U.S. scientists have developed a treatment regimen for pancreatic cancer that has become the first success in a decade in improving patient survival. The results of the work of scientists from the University of California at Los Angeles were presented at the ASCO Symposium on Gastrointestinal Cancer.
There are several chemotherapy regimens used to treat newly diagnosed metastatic pancreatic cancer, but there have been few direct comparisons of survival with one method or the other.
For the study, 770 patients from more than 25 countries were randomly assigned to receive either four (NALIRIFOX combination) or two drugs (nab-paclitaxel and gemcitabine). Overall survival was 11.1 months in the first group and 9.2 months in the two-drug group. Cancer progression-free survival increased by 1.8 months with four-drug therapy.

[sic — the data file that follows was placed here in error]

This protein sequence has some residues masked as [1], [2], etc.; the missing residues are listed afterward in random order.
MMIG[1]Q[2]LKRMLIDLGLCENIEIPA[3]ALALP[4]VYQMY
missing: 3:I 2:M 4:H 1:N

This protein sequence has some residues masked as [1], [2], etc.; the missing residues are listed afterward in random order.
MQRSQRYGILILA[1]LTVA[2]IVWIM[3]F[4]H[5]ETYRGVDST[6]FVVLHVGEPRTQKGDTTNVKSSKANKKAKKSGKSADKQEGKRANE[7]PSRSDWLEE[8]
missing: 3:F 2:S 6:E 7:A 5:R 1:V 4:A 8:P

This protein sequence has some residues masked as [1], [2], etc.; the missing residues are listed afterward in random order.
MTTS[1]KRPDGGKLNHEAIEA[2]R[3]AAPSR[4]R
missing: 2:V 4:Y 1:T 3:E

Some side effects, including diarrhea, nausea, and low potassium levels, were more common in patients taking four drugs, but anemia and low white blood cell counts were more common in those taking two drugs.
This study shows that a more aggressive approach to chemotherapy may be beneficial for those patients who can tolerate it. The results may form the basis of a new standard of care.